You’ve probably heard the term ‘retail therapy’ before. The term was first used by a journalist for the Chicago Tribune in the 1980s. She forewarned that people would measure out their lives in shopping bags and would nurse their psychic ills through shopping.
Four decades later, despite rising costs of living, 86% of Aussies recently admitted to comfort spending. Close to half of these respondents shopped because they were bored, and others because they were stressed or unhappy.
However, unlike actual therapy, retail therapy hardly helps a consumer’s inner well-being. This is why, as part of Green Friday, we suggest you shop mindfully, for yourself and for the planet. From Friday, November 18 to Monday, November 21, Australia’s first sustainability-focused online sale event will showcase deals from brands within the sustainable, re-commerce or circular economy space.
Ahead, The Latch chatted to fashion stylist and founder of Reoutfitter, Sera Murphy, about the steps you can take to shop more mindfully:
Take a Stock Check
First things first, carve out some time to inspect your current wardrobe of clothes. Murphy calls this process a ‘closet re-outfit’ as she helps clients review and assesses every single article of clothing they own.
Some questions she recommends keeping in mind are how much the clothes have been worn, where they’ve been worn, and what they’ve been worn with. These questions help streamline what needs to be kept and what needs to be released. You will also notice patterns that will reveal your style, preferences and buying habits. Most importantly according to Murphy, it will reveal the gaps in your wardrobe so that you can create a very clear-cut shopping list for the future.
This might seem like a Sisyphean task if you already own a lot of clothes, so Murphy advises “going by categories and drilling down to nitty-gritty details.” Some categories she uses are seeing clothes by their end use: “work, weekend, versatile”, by seasons: “summer, autumn” or by fabrics: “cotton, synthetics, lace”. This stock-taking will reveal similarities, and potential duplicates so you understand the glut of your inventory.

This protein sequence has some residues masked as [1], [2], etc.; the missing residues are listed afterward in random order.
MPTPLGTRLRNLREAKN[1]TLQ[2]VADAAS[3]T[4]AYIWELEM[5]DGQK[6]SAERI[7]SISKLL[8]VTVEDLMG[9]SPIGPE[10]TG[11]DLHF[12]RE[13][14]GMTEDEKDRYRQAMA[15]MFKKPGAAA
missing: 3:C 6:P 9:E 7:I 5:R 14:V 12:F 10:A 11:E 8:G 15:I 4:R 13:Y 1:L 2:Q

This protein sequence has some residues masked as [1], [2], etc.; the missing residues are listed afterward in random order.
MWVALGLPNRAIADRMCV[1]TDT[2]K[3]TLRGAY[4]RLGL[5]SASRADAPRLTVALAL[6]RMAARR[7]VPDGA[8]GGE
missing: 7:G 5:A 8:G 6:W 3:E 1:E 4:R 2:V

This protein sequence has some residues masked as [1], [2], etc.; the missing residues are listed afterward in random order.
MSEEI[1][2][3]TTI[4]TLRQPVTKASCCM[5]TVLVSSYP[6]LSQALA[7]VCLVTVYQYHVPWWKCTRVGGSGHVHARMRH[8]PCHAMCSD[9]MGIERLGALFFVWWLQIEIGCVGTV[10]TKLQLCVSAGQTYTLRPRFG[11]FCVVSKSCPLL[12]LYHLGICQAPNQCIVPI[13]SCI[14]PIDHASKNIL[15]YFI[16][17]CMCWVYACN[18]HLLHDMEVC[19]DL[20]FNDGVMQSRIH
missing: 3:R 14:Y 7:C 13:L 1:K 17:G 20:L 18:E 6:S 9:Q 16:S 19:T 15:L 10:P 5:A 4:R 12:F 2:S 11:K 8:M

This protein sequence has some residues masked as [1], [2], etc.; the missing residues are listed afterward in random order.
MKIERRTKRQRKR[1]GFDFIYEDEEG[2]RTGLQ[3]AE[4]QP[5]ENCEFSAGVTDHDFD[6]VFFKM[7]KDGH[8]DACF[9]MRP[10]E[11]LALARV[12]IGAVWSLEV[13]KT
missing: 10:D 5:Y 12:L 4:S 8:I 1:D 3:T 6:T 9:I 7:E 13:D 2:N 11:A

As a general guideline, try to do a stock take in line with how often you shop. Murphy suggests, “If you typically buy around 10 new pieces a year, you might not need to do a full stock take for about three to five years.” However, if you buy more than 10 pieces a month, she would recommend doing it annually. Also, anytime you go through any major life changes such as a move, pregnancy or birth, weight loss or gain, is a good time to reassess what you own.
Consider Shopping Alternatives
Shopping mindfully can also look like going against the grain of typical consumption to look for alternatives like renting, thrifting and swapping. Murphy recommends renting for special occasions as a great alternative to buying new pieces. Rental solutions that allow you to keep and wear a fine cocktail dress for a couple of days help to solve the common problem of “I don’t have anything to wear.”
As for thrifting, Murphy recommends keeping a list of coveted designer or premium names that you have seen but are maybe out of your budget when going to secondhand shops. This list can help make the thrifting online or in-person experience more efficient.
Swapping is also an option when you have a close group of friends who you share your size with. You could borrow and share clothes with them, almost like having an extension to your sister’s wardrobe.
Know Your Style and Size
Instead of thinking of yourself as a factory cutout of size 2 or size 16, Murphy suggests taking measurements of your proportions, and not just your body type to find a good fit. These are parts of your body that don’t change with any physical changes like the length of your legs or the width of your shoulders. These measurements could be guiding principles on what styles to look for, regardless of where the trends go.